Scott Pruitt's critics know he won't be atop the agency forever — which is why they're now targeting officials directly below the EPA chief.
Some of the allegations threatening Pruitt's hold on the agency have come from information revealed in public records, many of which were released through lawsuits against EPA. But that often means there's a significant time lag between actions at EPA and the public's awareness of officials' behavior. By the time information about Pruitt and his associates is released under the Freedom of Information Act, it can be several months old — some of the officials involved might even have stepped down as EPA stalls on records requests.
So watchdog groups and environmental organizations waging battles against EPA are now shifting their strategy to a two-pronged offense. On the one hand, they're fighting against EPA's public records practices through the courts. They hope victories there will end habits that they say violate the spirit of FOIA, in turn expediting reviews. At the same time, those groups are filing new requests on officials likely to fill the void if Pruitt leaves the agency before President Trump exits the White House.
"We're planning for a post-Pruitt world," said Austin Evers, executive director with the advocacy group American Oversight. "We will be putting together a package of kind of our greatest hits for people other than Pruitt in the coming days," he added. "FOIAs that are pending now will be paying dividends the minute [Andrew] Wheeler steps in."
Several organizations that spoke with E&E News said they're ratcheting up their focus on Bill Wehrum, who leads EPA's air office; Nancy Beck, who heads the chemicals division; and Wheeler, EPA deputy administrator and presumptive successor if Pruitt leaves.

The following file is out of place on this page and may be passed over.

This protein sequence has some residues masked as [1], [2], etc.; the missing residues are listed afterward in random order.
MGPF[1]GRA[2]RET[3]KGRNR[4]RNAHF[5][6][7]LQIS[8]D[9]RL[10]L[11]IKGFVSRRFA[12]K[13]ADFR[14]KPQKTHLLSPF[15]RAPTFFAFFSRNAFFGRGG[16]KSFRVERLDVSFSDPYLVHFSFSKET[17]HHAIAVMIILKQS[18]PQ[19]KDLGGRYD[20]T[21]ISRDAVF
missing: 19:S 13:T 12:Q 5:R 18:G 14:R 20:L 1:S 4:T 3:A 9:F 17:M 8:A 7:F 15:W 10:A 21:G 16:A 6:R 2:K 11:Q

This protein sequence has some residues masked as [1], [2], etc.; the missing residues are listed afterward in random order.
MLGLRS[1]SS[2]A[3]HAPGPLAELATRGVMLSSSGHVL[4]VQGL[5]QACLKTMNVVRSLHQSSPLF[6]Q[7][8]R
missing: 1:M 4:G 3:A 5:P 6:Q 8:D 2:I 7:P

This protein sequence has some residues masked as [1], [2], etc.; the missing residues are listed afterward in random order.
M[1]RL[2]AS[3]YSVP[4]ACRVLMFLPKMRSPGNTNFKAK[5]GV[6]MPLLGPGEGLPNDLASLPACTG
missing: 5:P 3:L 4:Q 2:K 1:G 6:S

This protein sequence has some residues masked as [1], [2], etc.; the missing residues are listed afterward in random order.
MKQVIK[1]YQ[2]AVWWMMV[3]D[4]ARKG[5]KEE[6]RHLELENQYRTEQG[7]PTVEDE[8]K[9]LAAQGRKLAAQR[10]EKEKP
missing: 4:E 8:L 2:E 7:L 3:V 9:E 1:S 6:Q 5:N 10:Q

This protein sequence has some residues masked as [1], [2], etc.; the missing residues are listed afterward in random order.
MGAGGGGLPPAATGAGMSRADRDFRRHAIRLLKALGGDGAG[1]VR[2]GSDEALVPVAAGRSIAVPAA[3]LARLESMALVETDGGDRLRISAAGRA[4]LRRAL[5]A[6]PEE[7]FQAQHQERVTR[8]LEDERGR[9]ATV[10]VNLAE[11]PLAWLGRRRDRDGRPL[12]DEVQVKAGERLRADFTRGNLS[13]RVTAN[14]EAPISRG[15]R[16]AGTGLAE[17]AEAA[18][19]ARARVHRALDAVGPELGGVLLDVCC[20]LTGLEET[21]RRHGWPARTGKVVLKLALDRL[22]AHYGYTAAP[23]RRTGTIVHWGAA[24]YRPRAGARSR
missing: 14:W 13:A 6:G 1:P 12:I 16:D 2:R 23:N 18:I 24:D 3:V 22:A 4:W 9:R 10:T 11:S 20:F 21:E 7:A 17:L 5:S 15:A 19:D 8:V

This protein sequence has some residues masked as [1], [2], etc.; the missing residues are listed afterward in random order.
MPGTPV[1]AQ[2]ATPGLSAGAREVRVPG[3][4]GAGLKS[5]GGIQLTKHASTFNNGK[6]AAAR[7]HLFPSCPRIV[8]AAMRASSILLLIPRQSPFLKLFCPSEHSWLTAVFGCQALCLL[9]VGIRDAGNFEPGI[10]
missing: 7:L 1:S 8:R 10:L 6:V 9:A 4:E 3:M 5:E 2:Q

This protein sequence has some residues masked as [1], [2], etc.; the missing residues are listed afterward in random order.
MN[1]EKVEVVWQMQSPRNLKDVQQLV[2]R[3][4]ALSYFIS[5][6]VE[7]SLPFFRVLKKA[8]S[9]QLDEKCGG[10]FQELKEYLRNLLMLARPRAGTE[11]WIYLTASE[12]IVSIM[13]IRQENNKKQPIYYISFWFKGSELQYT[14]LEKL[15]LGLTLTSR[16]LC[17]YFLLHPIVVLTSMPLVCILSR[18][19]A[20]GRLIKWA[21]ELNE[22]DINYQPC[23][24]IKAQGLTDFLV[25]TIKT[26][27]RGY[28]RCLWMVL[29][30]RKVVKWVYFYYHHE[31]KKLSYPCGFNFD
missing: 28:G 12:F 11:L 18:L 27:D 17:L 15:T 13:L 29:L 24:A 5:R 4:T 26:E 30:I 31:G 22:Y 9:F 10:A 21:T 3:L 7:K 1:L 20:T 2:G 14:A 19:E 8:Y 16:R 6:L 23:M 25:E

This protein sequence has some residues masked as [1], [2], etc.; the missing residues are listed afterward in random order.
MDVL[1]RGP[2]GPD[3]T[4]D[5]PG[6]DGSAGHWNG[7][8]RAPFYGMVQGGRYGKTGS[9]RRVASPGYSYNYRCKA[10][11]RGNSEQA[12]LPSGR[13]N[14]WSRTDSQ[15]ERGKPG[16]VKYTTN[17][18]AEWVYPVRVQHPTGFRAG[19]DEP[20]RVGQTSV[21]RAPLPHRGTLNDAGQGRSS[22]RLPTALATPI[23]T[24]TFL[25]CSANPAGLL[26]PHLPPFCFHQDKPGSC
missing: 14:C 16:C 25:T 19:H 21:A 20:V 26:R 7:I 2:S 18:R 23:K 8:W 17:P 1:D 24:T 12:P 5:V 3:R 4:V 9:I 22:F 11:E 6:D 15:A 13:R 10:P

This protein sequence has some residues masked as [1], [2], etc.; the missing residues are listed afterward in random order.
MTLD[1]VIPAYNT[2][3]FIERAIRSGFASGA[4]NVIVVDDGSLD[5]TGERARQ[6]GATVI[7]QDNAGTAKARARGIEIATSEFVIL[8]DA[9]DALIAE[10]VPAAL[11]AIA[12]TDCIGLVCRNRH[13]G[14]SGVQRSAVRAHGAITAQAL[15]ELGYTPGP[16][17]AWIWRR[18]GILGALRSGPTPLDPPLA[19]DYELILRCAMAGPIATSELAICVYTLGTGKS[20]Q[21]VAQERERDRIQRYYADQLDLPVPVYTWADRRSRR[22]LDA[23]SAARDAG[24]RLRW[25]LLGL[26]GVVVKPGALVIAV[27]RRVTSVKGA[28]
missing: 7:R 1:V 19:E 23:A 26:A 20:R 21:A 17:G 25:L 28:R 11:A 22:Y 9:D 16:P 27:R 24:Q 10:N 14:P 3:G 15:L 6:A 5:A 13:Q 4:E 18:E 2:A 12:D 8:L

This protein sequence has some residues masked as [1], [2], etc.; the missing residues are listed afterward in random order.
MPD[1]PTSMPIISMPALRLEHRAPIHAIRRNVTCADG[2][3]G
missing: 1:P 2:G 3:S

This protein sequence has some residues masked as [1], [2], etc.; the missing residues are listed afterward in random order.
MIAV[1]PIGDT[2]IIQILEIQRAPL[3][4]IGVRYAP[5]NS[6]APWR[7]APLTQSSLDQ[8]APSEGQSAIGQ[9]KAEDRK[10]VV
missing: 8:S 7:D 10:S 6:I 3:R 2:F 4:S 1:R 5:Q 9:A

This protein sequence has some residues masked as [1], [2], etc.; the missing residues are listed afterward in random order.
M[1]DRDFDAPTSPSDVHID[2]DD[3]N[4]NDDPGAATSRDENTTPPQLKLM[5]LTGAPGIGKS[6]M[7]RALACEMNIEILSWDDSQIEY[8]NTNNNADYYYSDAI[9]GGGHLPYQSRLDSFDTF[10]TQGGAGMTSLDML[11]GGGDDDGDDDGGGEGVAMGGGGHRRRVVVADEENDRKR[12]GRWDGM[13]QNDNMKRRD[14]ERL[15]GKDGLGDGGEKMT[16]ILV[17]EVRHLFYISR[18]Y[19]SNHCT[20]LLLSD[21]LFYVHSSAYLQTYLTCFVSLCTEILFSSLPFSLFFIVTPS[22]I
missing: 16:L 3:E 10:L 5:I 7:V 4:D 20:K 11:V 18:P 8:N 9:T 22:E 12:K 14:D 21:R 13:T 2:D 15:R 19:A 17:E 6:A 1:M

The liberal group Center for American Progress Action Fund is investigating how Wehrum plans to handle potential conflicts of interest stemming from the 31 times he sued the agency while in private practice. Wehrum is now regulating many of his former clients.
American Oversight is ramping up what it calls "baseline information" — submitting FOIAs for resumes, past employers and the like. Evers said that helps surface political players who haven't yet come to light. That could yield more intel about staffers poised to play a larger role in policy decisions given the sizable turnover at EPA amid Pruitt's many scandals.
Wheeler will also be a significant focus of Trump administration critics. The Sierra Club has filed recent FOIA requests on him and other newer appointees, said Elena Saxonhouse, the group's senior attorney. American Oversight is making him a central part of its investigations, too.
"Wheeler would step in with the same substantive agenda [as Pruitt] but with slightly fewer ethical problems," Evers said. "And we're going to test that assumption."
EPA's Office of Public Affairs, which has been central to message control, is also in the crosshairs. A pending case in the U.S. District Court for the Northern District of California concerns how EPA's public affairs team has pitched conservative media outlets. The Sierra Club lawsuit alleges EPA violated spending laws preventing distribution of "covert propaganda." The environmental group said EPA officials wrote and pitched op-eds to publications that advocated exiting the Paris climate without identifying the agency as the source and author.
"If EPA is putting out opinions or written work for the public, they're trying to influence policy but not stating it's from the EPA, then that could be a legal violation," Saxonhouse said.